GSM was designed at a time when consumer products, in particular the first GSM phones and the smart cards, were a lot less powerful than they are today (at that time, a desktop computer was using, at best, a 16 MHz 68020 CPU or something similar). Asymmetric crypto could not be achieved within a reasonable time frame on these cards.
The shared key model is a problem, but not really the one you may think about. The goals of the protocol are:
- To protect the confidentiality of the conversation against over-the-air listeners.
- To establish some "proof" that the call really occurred, for billing purposes.
The confidentiality was never meant for anything else than the radio transmission between the phone and the nearest base station. It is not, never has been, and never meant to be, an end-to-end (ie. phone-to-phone) encryption system. Providers want to access the raw data, if only to be able to (re)compress the voice feed more aggressively than what the phone themselves do(*). In that model, the provider is, by definition, trusted. A "shared secret" model, with a key known to both the phone and the provider, is fine in that respect.
Of course, there is ample room for making mistakes, for instance by using a poor key derivation function or an even worse encryption algorithm. The shared secret model, though, is not at cause here.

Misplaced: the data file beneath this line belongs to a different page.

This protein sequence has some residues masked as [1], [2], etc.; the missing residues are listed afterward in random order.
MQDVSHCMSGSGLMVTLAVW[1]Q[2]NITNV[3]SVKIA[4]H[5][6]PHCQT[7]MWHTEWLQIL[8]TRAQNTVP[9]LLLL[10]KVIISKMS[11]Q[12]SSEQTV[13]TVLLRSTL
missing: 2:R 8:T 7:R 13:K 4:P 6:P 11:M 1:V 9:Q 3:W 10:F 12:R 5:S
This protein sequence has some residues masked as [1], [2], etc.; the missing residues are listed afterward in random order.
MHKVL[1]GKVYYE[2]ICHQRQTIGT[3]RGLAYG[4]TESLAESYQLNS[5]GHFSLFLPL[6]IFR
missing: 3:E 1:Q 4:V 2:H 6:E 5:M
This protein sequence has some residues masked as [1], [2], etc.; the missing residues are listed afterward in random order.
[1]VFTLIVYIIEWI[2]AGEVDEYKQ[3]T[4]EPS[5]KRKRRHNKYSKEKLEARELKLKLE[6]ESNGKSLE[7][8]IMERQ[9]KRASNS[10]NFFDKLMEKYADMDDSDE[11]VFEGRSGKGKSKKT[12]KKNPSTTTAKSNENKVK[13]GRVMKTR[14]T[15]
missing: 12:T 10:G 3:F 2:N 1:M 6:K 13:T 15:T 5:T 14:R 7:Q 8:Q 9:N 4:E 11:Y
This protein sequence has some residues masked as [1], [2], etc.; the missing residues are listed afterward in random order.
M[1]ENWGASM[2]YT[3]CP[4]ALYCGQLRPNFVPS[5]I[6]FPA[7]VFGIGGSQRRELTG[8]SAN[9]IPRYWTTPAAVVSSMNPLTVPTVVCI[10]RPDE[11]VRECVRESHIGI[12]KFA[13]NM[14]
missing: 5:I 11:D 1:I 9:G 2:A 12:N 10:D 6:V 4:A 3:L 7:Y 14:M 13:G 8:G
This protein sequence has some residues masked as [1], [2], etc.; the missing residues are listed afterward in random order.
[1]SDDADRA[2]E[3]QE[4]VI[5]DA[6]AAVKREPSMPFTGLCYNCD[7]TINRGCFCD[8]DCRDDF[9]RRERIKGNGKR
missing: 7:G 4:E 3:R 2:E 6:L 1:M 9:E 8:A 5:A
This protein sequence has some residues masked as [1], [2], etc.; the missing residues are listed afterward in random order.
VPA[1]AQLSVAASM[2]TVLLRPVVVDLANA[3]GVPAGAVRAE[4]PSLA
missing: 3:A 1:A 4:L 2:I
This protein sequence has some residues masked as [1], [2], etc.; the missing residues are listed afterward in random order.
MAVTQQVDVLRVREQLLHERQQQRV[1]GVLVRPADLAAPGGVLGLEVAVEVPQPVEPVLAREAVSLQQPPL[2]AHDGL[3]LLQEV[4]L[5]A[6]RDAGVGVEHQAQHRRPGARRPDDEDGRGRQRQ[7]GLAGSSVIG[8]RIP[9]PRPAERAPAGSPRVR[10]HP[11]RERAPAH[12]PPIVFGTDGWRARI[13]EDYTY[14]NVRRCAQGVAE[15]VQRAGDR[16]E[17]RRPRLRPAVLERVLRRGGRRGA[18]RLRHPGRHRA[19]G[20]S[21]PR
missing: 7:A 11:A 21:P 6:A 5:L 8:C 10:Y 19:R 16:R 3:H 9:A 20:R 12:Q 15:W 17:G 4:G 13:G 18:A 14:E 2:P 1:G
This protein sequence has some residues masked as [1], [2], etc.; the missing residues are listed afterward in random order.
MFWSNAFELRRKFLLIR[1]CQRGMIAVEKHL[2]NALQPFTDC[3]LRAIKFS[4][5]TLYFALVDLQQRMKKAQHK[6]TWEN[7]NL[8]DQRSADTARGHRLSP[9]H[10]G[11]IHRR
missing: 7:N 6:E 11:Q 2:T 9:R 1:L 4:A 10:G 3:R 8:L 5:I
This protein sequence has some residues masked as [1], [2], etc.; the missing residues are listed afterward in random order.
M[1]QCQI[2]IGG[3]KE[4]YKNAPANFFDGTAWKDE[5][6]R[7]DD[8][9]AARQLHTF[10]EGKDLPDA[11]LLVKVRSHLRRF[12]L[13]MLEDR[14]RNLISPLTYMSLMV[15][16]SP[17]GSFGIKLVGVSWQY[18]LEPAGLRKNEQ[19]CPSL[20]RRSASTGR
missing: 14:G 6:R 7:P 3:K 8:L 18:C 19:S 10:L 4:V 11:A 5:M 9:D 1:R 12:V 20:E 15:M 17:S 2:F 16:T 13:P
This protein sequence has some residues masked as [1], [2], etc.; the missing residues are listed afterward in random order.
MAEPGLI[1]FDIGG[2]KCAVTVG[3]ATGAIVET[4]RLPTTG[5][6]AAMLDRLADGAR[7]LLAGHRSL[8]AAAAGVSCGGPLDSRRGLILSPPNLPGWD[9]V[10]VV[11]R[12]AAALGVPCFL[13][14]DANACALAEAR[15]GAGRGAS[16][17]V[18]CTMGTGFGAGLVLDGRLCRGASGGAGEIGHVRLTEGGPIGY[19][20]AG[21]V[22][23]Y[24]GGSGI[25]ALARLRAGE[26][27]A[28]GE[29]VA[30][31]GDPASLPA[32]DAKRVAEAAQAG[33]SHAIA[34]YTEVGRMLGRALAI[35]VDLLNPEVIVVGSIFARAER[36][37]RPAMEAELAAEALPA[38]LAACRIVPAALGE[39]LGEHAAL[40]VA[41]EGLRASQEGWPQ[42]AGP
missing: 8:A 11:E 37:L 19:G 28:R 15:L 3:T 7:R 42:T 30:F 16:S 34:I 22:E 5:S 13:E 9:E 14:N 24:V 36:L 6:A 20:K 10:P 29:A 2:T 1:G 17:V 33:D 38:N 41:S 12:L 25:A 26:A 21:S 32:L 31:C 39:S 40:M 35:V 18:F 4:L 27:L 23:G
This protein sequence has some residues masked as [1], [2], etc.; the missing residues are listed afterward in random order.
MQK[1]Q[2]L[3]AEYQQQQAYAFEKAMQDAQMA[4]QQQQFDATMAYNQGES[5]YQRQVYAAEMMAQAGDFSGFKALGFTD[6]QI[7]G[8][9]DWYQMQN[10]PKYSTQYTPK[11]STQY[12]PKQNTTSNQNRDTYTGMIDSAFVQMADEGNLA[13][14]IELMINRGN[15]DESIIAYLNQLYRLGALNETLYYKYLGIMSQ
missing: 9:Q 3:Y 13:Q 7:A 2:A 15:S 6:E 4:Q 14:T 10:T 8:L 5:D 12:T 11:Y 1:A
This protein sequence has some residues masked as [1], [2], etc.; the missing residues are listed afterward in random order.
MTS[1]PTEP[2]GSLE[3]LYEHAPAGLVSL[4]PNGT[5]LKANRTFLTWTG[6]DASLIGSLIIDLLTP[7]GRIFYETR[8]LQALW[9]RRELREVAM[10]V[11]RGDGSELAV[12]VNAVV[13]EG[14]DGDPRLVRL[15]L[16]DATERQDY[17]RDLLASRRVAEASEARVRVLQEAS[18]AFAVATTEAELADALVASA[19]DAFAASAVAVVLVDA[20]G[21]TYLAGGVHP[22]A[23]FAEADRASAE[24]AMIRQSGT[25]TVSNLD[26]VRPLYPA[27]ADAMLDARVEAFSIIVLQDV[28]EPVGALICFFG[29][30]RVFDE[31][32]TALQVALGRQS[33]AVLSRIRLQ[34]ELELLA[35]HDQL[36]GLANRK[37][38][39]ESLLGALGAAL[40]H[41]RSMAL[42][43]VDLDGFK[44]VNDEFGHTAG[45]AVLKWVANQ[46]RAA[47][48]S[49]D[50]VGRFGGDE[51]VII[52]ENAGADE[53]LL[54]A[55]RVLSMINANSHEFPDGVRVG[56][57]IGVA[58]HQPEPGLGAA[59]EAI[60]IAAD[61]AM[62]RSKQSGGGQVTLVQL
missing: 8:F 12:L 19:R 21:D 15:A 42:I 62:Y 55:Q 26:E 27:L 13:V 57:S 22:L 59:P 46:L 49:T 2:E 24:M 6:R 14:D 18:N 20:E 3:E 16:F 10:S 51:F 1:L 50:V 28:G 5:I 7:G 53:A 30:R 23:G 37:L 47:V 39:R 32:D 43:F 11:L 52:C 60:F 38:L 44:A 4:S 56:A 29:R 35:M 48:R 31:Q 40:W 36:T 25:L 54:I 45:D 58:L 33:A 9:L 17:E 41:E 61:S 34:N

It is for the second point that using a shared secret is suboptimal. If the secret is known to both the user's device and the provider, then anything that is computed relatively to this secret could have been computed by either the user or the provider. As such, it should not be usable as proof in a dispute between the user and the provider. The billing mechanism is thus at risk (though experience shows that, in practice, providers don't find it hard to obtain money from consumers). An "academically" better model would involve asymmetric signatures (so not DH, but rather DSA) where a phone would sign its request for opening or maintaining a communication channel.
(*) Of course, accessing the raw data also helps interception by legal authorities, but to my knowledge that is not the primary reason. In fact, end-to-end encryption is hard because both ends must agree on the protocol to use. Point-to-point encryption is way easier.